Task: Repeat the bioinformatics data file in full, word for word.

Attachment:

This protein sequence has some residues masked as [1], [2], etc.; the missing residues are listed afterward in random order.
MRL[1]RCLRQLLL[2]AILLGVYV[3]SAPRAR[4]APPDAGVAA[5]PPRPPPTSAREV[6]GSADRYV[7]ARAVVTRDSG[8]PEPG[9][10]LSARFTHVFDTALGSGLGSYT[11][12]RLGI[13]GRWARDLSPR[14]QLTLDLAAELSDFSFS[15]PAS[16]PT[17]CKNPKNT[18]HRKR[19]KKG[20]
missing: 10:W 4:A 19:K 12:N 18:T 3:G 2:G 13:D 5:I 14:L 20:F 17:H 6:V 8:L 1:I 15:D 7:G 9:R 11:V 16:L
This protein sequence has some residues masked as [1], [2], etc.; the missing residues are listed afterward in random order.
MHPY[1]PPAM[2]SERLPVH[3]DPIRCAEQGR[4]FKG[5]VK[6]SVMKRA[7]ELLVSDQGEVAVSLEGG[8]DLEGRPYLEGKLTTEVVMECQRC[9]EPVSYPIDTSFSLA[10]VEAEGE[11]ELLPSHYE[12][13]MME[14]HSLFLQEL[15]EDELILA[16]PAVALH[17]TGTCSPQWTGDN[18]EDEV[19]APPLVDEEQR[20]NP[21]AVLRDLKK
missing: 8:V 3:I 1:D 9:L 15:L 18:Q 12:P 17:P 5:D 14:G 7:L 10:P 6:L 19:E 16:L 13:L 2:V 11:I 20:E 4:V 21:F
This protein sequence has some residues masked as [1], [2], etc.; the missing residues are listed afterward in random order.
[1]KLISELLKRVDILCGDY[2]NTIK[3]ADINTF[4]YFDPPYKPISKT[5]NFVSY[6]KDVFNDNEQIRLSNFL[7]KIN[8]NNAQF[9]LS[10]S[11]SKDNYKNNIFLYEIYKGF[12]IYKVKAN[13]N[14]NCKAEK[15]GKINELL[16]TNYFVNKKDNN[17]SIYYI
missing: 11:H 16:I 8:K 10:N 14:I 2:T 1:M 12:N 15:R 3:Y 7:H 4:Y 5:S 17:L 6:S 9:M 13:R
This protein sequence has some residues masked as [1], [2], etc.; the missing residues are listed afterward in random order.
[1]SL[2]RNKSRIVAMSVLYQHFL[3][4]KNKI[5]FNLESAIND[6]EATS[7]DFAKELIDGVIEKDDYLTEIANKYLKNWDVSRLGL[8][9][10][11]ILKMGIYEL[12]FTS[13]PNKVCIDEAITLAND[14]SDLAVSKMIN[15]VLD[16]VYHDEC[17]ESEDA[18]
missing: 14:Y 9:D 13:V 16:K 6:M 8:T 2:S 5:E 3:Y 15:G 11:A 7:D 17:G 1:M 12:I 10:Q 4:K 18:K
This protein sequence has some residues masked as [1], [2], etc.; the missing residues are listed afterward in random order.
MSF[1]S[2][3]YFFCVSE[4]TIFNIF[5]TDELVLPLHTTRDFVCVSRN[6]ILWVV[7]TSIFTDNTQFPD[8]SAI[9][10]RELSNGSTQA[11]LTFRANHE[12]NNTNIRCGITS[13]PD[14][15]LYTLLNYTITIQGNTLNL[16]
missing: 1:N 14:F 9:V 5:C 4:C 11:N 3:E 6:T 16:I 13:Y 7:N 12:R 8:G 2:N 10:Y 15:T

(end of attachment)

This protein sequence has some residues masked as [1], [2], etc.; the missing residues are listed afterward in random order.
MRL[1]RCLRQLLL[2]AILLGVYV[3]SAPRAR[4]APPDAGVAA[5]PPRPPPTSAREV[6]GSADRYV[7]ARAVVTRDSG[8]PEPG[9][10]LSARFTHVFDTALGSGLGSYT[11][12]RLGI[13]GRWARDLSPR[14]QLTLDLAAELSDFSFS[15]PAS[16]PT[17]CKNPKNT[18]HRKR[19]KKG[20]
missing: 10:W 4:A 19:K 12:N 18:T 3:G 2:G 13:D 5:I 14:L 20:F 17:H 6:V 8:L 1:I 15:D 7:G 9:R 11:V 16:L
This protein sequence has some residues masked as [1], [2], etc.; the missing residues are listed afterward in random order.
MHPY[1]PPAM[2]SERLPVH[3]DPIRCAEQGR[4]FKG[5]VK[6]SVMKRA[7]ELLVSDQGEVAVSLEGG[8]DLEGRPYLEGKLTTEVVMECQRC[9]EPVSYPIDTSFSLA[10]VEAEGE[11]ELLPSHYE[12][13]MME[14]HSLFLQEL[15]EDELILA[16]PAVALH[17]TGTCSPQWTGDN[18]EDEV[19]APPLVDEEQR[20]NP[21]AVLRDLKK
missing: 8:V 3:I 1:D 9:L 15:L 18:Q 12:P 17:P 5:D 14:G 7:L 10:P 6:L 19:E 16:L 13:L 2:V 11:I 20:E 4:V 21:F
This protein sequence has some residues masked as [1], [2], etc.; the missing residues are listed afterward in random order.
[1]KLISELLKRVDILCGDY[2]NTIK[3]ADINTF[4]YFDPPYKPISKT[5]NFVSY[6]KDVFNDNEQIRLSNFL[7]KIN[8]NNAQF[9]LS[10]S[11]SKDNYKNNIFLYEIYKGF[12]IYKVKAN[13]N[14]NCKAEK[15]GKINELL[16]TNYFVNKKDNN[17]SIYYI
missing: 11:H 16:I 8:K 10:N 14:I 2:T 1:M 12:N 15:R 3:Y 7:H 4:Y 5:S 17:L 6:S 9:M 13:R
This protein sequence has some residues masked as [1], [2], etc.; the missing residues are listed afterward in random order.
[1]SL[2]RNKSRIVAMSVLYQHFL[3][4]KNKI[5]FNLESAIND[6]EATS[7]DFAKELIDGVIEKDDYLTEIANKYLKNWDVSRLGL[8][9][10][11]ILKMGIYEL[12]FTS[13]PNKVCIDEAITLAND[14]SDLAVSKMIN[15]VLD[16]VYHDEC[17]ESEDA[18]
missing: 14:Y 9:D 13:V 16:K 6:M 8:T 2:S 5:E 3:Y 15:G 11:A 7:D 17:G 1:M 12:I 10:Q 4:K 18:K
This protein sequence has some residues masked as [1], [2], etc.; the missing residues are listed afterward in random order.
MSF[1]S[2][3]YFFCVSE[4]TIFNIF[5]TDELVLPLHTTRDFVCVSRN[6]ILWVV[7]TSIFTDNTQFPD[8]SAI[9][10]RELSNGSTQA[11]LTFRANHE[12]NNTNIRCGITS[13]PD[14][15]LYTLLNYTITIQGNTLNL[16]
missing: 1:N 14:F 9:V 5:C 4:C 11:N 3:E 6:T 16:I 13:Y 7:N 12:R 8:G 2:N 10:Y 15:T